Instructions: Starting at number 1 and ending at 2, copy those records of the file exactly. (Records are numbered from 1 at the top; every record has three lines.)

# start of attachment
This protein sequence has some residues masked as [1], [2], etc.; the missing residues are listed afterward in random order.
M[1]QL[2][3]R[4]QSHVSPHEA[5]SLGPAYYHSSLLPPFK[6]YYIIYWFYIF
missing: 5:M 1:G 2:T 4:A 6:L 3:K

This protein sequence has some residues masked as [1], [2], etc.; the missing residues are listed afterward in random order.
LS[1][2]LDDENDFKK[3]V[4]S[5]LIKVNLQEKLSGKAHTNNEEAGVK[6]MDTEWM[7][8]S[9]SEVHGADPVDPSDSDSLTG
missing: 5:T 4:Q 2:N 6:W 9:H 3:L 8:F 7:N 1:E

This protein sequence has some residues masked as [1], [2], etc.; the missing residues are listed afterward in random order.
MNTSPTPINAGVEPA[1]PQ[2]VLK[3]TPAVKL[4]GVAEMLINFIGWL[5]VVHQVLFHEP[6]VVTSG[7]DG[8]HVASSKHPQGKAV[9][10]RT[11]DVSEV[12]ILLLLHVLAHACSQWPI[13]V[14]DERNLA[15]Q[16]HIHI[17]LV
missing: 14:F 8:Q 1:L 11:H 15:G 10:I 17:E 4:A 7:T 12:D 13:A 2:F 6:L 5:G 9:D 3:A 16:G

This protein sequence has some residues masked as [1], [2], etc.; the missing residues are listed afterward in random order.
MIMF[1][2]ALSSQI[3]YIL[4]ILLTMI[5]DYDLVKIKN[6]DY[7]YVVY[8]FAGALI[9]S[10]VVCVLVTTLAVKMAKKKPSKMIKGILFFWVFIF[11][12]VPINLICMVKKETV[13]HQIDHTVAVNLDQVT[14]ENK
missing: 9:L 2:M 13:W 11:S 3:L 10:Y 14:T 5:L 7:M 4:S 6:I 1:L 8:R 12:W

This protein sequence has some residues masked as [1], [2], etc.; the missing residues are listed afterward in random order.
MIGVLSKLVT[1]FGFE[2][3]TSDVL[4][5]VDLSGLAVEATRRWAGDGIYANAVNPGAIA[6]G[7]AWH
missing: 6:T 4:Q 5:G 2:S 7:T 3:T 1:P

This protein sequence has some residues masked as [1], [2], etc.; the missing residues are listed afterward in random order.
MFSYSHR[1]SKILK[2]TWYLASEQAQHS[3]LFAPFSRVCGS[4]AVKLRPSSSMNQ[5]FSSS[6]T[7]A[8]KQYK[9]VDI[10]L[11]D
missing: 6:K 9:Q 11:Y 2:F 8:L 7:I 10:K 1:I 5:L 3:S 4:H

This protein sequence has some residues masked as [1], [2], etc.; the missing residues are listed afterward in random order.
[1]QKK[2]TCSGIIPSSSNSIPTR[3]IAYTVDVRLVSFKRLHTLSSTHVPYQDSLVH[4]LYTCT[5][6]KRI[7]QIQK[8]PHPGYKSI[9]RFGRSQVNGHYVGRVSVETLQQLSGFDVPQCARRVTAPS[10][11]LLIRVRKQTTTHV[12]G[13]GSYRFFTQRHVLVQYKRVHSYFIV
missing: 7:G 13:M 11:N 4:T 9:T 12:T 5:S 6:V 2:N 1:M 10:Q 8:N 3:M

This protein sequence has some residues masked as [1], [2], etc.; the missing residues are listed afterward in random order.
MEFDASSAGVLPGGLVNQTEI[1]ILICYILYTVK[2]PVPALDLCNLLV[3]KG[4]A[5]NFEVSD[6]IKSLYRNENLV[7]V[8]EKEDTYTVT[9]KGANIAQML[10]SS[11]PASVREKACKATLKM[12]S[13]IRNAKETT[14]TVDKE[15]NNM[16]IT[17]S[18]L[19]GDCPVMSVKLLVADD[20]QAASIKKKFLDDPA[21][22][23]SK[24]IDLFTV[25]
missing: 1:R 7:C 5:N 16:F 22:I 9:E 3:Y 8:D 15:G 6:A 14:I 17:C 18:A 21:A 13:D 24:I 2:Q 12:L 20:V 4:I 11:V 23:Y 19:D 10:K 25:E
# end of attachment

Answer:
This protein sequence has some residues masked as [1], [2], etc.; the missing residues are listed afterward in random order.
M[1]QL[2][3]R[4]QSHVSPHEA[5]SLGPAYYHSSLLPPFK[6]YYIIYWFYIF
missing: 5:M 1:G 2:T 4:A 6:L 3:K

This protein sequence has some residues masked as [1], [2], etc.; the missing residues are listed afterward in random order.
LS[1][2]LDDENDFKK[3]V[4]S[5]LIKVNLQEKLSGKAHTNNEEAGVK[6]MDTEWM[7][8]S[9]SEVHGADPVDPSDSDSLTG
missing: 5:T 4:Q 2:N 6:W 9:H 3:L 8:F 7:N 1:E